Robyn Babcock, associate general counsel at semiconductor giant Broadcom Inc., has come a long way from a small town in Pennsylvania to her office in Irvine.
“Orange County is literally like paradise,” Babcock told the Business Journal on Nov. 19. “I still have to pinch myself that I live here, compared to where I grew up.”
Babcock helps Broadcom, one of the world’s largest chipmakers, manage the myriad employment issues of its approximately 21,000 workers across the globe.
Her role has only grown in importance over the course of the pandemic.
Babcock played an integral role in ensuring Broadcom employees could safely return to the company’s facilities, working to implement nuanced protocols in compliance with government agencies, and Broadcom’s own environmental, health, and safety policies.
She also helped the company establish the legal framework for Broadcom employees to effectively work from home during the peak of the pandemic, so the company could continue safely servicing businesses around the globe.
COVID “made employment lawyers the most popular people” in the legal industry, she quipped on Nov. 18, when she was one of five honorees at the Business Journal’s General Counsel Awards.
“The pandemic was probably good for everyone to realize just how well we can work together virtually.”
Babcock was a recipient of the Specialty Counsel Award, given to an attorney who focuses in a specific area of law for an organization.
In Babcock’s case, the specialty is employment counsel for Broadcom (Nasdaq: AVGO), the chip company co-founded in Irvine by current chairman Henry Samueli.
“I pretty much deal with all of the labor and employment issues whether it’s in the context of litigation or mergers or contracts, investigations, everything comes that comes up around any employee issues,” she said.
That includes employment litigation, employee training, counseling and discipline matters, and compliance with both U.S. and international employment laws.
Given her global role, Babcock often finds herself dealing with the intricacies of foreign labor laws in countries. Broadcom employees are scattered worldwide in places like Israel, China, Germany and Brazil in addition to the U.S. and Canada.
“When things get really difficult, we have local counsel in the jurisdictions that we rely on,” she said.
1,300 in Irvine
While Broadcom is now headquartered in San Jose following its 2016 sale to Avago Technologies, which kept the Broadcom name, Babcock works in the company’s Irvine office at the sprawling FivePoint Gateway office complex, near the Great Park.
Broadcom counted an estimated 1,300 local employees for the chipmaker as of early this year. Its OC offices are open and were largely full as of earlier this month.
Broadcom brought in $6.8 billion in revenue in the third quarter of the fiscal year. The company’s shares were trading at $553 apiece as of Nov. 22, up 26% since the start of the year to a $228 billion market cap.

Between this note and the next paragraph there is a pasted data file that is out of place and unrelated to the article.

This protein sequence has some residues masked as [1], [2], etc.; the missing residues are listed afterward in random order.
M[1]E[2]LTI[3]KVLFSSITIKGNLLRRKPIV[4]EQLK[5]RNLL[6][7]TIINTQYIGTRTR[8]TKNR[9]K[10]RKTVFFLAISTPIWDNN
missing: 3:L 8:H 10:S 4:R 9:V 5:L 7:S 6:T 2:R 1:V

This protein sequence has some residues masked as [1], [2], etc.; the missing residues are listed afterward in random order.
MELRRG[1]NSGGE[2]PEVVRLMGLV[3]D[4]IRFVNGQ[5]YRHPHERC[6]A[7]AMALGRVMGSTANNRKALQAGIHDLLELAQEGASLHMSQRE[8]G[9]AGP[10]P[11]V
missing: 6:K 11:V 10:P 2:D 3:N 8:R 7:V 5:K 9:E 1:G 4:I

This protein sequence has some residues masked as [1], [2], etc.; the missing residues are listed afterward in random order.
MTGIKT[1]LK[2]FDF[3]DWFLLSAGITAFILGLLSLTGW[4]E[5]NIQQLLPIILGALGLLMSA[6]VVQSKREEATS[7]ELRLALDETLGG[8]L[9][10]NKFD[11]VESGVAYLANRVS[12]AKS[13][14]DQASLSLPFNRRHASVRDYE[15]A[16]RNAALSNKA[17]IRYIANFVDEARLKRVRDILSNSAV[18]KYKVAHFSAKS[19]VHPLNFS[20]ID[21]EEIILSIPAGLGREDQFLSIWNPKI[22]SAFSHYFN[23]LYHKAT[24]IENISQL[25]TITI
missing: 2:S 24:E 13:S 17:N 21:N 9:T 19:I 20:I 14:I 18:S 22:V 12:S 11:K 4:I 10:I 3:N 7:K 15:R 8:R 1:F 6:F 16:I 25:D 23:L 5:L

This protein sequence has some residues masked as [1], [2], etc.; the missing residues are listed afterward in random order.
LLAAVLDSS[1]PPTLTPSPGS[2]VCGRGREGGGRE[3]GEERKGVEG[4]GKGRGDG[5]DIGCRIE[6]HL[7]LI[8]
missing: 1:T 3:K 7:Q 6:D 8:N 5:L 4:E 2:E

If it were still headquartered here, Broadcom would be by far the most valued publicly traded company in Orange County.
Babcock a few years ago proposed an arbitration system to handle most employee disputes in the U.S. and it was adopted by the company leadership and implemented in 2018.
Babcock strongly supports arbitration, which is heard in a private forum rather than in court.
“Arbitration can be a more efficient and more reliable way of resolving disputes. Discovery is more curtailed. You can focus more on the core issues. You can get a hearing date much more quickly. You have input into who hears the dispute,” she said.
She acknowledged arbitration for employees is a “controversial topic.”
“A lot of the plaintiffs’ bar believe that it’s a way of silencing, for example, women who have complained about sexual harassment because it is a private forum as opposed to something that is heard in court,” Babcock said.
The ultimate outcome has also raised concerns.
“As a general rule, plaintiffs on average receive lower damages in arbitration cases that go to hearing and result in an award than they do in litigation cases that go to trial and result in a verdict/judgment,” according to a scholarly article in the Winter 2018 issue of the Rutgers Law Journal.
While she has been “basically the sole employment counsel for the whole company,” she says she recently received approval to hire a second employment attorney.
“I love the substance of what I do, I love where I work, I love Orange County,” said the Laguna Niguel resident and mother of two children.
Before Broadcom, Babcock was a senior counsel at Amgen Inc. and earlier an associate at law firm Sidley Austin LLP.
She likes to say she’s originally from near Scranton, site of the “The Office” TV series, “because no one otherwise would have heard of where I grew up.”
Babcock graduated with a bachelor’s degree from King’s College, “a small, Catholic liberal arts college in Pennsylvania” before heading off to the University of Pennsylvania Law School, one of the tops in the nation. She joined Broadcom in February 2013.